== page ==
“I don’t discuss prejudice against women in the church as “one of those theological issues we just have to agree to disagree on.” I would not have “agreed to disagree on slavery.” I do not agree to disagree on racism. I will not politely agree to disagree on the devaluation and subjugation of all women by men in the name of God. It’s an injustice that grieves the Holy Spirit and must be addressed as such. The Bible is full of excellent examples of men and women who love people AND tell them to repent of unjust practices. Jesus, for example, confronted the religious leaders of his day for confusing the will of God with the traditions of men. I think we should do likewise.” – Bob Edwards
Jesus came to free us from the rigmarole that man had bound God with. Jesus told us to love God with all our heart, and to love our fellow-man. When love is the motivator, our worship of God, and helping our fellow-man, will take on a different meaning. We will feed the hungry, help the poor, heal the sick, treat others as we want to be treated, and give the Good News to everyone.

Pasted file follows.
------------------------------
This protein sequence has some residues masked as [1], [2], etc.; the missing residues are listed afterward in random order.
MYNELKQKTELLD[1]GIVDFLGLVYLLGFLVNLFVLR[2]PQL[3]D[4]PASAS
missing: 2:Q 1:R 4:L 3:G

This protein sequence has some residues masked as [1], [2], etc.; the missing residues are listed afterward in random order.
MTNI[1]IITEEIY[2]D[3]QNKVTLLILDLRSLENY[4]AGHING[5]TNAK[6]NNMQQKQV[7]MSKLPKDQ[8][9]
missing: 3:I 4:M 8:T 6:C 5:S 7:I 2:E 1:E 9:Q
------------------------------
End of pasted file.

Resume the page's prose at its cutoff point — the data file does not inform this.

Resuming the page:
However, instead of being like Jesus, we still desire to enforce laws for Christians, especially laws about what women can and cannot do, and I wonder if Jesus would have turned his eyes upon us.
The true meaning of Christmas is the freedom that Jesus gave us. Yet Christian leaders today want to withhold that freedom for women. They have forgotten that Christianity is about human rights. “My command is this: Love each other as I have loved you.” (John 15:12).
This Christmas, will you remember the birth of the greatest human rights activist? Will you open your heart to loving women as equals, and not as someone who was created to submit to all males?”
We looked in the last post of some of the reasons that churches across the doctrinal spectrum have been slow or reluctant to help the 1 in 4 women of faith in their congregation who are in destructive relationships.
Churches derive their power from their claim that they represent Christ’s message on earth.
Their history is one of organizing and transmitting the legacy of Jesus Christ in the world.
Jesus is presented as the Savior, the One Who, once followed, takes our heavy burdens upon Himself and provides a never-ending source of support, love and forgiveness.